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How to handle scenario-based questions at training contract interviews

updated on 20 February 2024

Dear Oracle

What should I do if I don't know the answer to a scenario-based question at a training contract interview?

The Oracle replies

Reading time: two minutes

According to a former law firm partner, interviewers will view honesty in these situations far more favourably than a lie or unconvincingly fudged answer. You should prepare thoroughly for any interview by learning about the firm's practice areas and brushing up on your legal knowledge, but it doesn't have to spell disaster if something about which you’re less knowledgeable comes up. If you don't know the answer to a scenario-based question, say so – there’s no point in waffling or making wild guesses as it’ll become immediately apparent to the interviewer that you don’t know what you’re talking about.

For scenario-based questions, you should outline the steps you’d take to find a solution to the problem posed. Interviewers use scenario discussions to determine whether candidates can identify the key issues in real-life cases and apply the law correctly, so your ability to analyse the scenario as precisely as possible is crucial. Remember, some scenarios might be designed so that there’s no ‘right answer’, in these cases it’s your job to explain yourself and your solution clearly and competently. Make sure to justify your approach to the scenario and show you understand exactly what’s expected of you, acknowledging any gaps in your knowledge and suggesting ways that you’d remedy them.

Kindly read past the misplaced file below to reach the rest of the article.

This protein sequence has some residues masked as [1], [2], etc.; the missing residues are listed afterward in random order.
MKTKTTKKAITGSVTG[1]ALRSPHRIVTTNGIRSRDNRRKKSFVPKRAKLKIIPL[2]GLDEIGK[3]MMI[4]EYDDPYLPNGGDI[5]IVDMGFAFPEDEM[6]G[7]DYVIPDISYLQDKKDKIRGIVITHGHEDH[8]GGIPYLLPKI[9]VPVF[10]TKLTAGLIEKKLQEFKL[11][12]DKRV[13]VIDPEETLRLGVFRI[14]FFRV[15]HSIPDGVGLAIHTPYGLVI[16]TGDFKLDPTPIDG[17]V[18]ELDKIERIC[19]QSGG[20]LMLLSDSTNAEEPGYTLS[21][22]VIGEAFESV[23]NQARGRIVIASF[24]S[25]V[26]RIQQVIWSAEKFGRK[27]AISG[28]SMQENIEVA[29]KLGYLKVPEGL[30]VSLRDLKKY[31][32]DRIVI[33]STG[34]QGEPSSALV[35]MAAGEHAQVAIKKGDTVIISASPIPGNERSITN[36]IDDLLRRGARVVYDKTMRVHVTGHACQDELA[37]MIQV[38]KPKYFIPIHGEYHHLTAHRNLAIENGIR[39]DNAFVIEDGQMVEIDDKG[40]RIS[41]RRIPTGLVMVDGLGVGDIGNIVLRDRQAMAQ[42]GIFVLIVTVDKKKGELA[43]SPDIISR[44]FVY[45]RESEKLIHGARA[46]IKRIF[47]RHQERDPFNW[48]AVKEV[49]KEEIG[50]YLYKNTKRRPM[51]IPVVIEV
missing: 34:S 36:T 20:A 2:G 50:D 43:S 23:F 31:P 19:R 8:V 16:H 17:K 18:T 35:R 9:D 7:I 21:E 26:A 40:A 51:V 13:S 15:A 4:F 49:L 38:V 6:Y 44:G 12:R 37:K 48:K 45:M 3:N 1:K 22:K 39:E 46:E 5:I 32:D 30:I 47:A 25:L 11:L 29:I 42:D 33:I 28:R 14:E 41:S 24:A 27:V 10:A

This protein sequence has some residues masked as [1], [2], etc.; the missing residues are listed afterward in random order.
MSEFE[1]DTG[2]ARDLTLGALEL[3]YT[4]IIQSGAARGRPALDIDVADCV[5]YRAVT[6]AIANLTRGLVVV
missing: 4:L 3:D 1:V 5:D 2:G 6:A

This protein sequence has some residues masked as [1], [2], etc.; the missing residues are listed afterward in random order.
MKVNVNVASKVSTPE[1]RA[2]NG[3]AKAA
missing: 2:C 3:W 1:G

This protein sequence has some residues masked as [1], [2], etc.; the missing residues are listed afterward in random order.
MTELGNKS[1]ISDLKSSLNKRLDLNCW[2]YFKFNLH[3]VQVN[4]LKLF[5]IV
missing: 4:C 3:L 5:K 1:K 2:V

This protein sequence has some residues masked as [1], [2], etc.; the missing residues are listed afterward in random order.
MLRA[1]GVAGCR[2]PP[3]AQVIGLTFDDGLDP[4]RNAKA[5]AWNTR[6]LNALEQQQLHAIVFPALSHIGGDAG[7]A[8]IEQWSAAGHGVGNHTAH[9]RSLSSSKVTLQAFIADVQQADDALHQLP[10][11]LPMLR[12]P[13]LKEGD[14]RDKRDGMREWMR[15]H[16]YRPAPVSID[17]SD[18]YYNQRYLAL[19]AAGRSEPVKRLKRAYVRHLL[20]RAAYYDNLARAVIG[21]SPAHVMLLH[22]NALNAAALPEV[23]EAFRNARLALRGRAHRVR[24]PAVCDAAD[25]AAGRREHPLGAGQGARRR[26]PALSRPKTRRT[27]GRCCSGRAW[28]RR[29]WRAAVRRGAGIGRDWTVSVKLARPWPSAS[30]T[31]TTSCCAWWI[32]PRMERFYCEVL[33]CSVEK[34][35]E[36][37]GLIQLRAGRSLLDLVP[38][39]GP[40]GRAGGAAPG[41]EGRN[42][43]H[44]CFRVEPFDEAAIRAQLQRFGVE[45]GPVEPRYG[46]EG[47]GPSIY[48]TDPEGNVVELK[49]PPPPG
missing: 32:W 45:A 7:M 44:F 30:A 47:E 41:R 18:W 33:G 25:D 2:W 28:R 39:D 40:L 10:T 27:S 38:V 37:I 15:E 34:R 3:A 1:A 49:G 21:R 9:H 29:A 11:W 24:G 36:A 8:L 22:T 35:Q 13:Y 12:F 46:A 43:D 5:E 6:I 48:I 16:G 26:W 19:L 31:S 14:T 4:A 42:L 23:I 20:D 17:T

Read our advice for demonstrating the key skills for law in applications.

An example of a scenario-based question is: "You’re a trainee in the X department and a client tells you Y/you overhear Z, what do you do?" These questions can sometimes be tricky and are designed to test independent thought and your ability to think on your feet. First, take a few seconds to think logically about what possible action you could take and how this action would affect your:

  • integrity; and
  • client.

If you don’t know the answer, your initial response should be to ask your supervisor or someone else in the department who’s more senior than you. Should this option be eliminated by the interviewer, as it often is, choose the course of action that won’t compromise your integrity. If you deliver your answer with confidence, justify it with sound reasoning and touch on the long-term benefits (eg, avoiding future litigation), you’ll pass the test.

Note that interviewers will often guide candidates through this type of question, particularly if legal principles such as contract law are involved, so there’s no need to feel nervous. The best way to prepare yourself for scenario-based questions is to familiarise yourself with the Solicitors Regulation Authority's Code of Conduct, particularly the seven principles, which sets out how solicitors should behave. And, of course, make sure you know what your role will look like as a trainee and how you’ll be expected to behave at the firm in question.